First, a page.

DM: We are still a very young studio, so I hope most of my most memorable moments are still to come. The two moments that personally stick out for me, is the point when the three of us finally decided to band together and make games together. We all have a lot of respect for each other as developers and I think it gave us a lot of confidence to know that we trust each others abilities that much.

As of this writing, I think the most recent milestone for NimbleBit was finally seeing our game Zero Gear up for pre-order on Steam. Zero Gear is our first big project, and seeing it up there after 2 and a half years of work somehow finally made it "real" and that we are finally going to be able to see what kind of a path we can carve out for NimbleBit.

Tell us about a game that inspired you to MAKE games.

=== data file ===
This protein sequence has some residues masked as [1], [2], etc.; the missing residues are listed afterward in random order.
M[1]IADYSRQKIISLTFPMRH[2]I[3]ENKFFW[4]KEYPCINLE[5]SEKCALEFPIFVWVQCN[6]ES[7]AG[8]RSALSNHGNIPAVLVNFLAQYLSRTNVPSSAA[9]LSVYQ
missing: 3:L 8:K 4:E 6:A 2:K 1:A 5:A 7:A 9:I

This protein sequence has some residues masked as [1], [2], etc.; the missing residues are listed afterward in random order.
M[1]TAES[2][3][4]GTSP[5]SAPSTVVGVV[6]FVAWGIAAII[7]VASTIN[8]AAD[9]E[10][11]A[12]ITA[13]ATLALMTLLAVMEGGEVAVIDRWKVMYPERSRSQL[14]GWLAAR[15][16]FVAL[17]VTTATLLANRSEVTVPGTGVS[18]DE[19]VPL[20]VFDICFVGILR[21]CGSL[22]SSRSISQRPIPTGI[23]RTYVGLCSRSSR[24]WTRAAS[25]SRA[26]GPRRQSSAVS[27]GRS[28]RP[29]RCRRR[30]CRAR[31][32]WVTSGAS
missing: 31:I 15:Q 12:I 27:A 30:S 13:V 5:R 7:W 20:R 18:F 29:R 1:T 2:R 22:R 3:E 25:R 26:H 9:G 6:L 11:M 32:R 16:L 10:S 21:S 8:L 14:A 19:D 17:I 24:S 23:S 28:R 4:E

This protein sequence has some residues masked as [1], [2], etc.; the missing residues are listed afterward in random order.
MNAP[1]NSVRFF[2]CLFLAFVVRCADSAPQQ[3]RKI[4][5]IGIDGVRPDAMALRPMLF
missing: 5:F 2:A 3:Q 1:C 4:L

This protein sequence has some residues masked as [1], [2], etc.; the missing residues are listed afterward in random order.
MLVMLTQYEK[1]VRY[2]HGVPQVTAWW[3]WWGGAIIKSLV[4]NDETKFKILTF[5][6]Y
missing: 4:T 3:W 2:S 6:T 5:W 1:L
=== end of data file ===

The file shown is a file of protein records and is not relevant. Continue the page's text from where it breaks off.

DM: I would have to say that my biggest inspiration was actually an engine, not a game. I'm not sure I would be making games if I hadn't been completely obsessed (to the detriment of my teenage social life) with the half-life modding scene. There was such an explosion of game development that came out of the half-life engine then, it was a very exciting time for me. There was tons of people just like me who were new to making games, but had lots of ambitious ideas and were eager to explore them with others.

How does NimbleBit keep their beards so healthy and lustrous?

DM: This is probably one of the most often asked questions we hear, and I can't divulge too much information other than to say it involves a steady diet of beef jerky and orange oil treatments. The overwhelming scent has the additional bonus of keeping one's self awake during late night game jamming.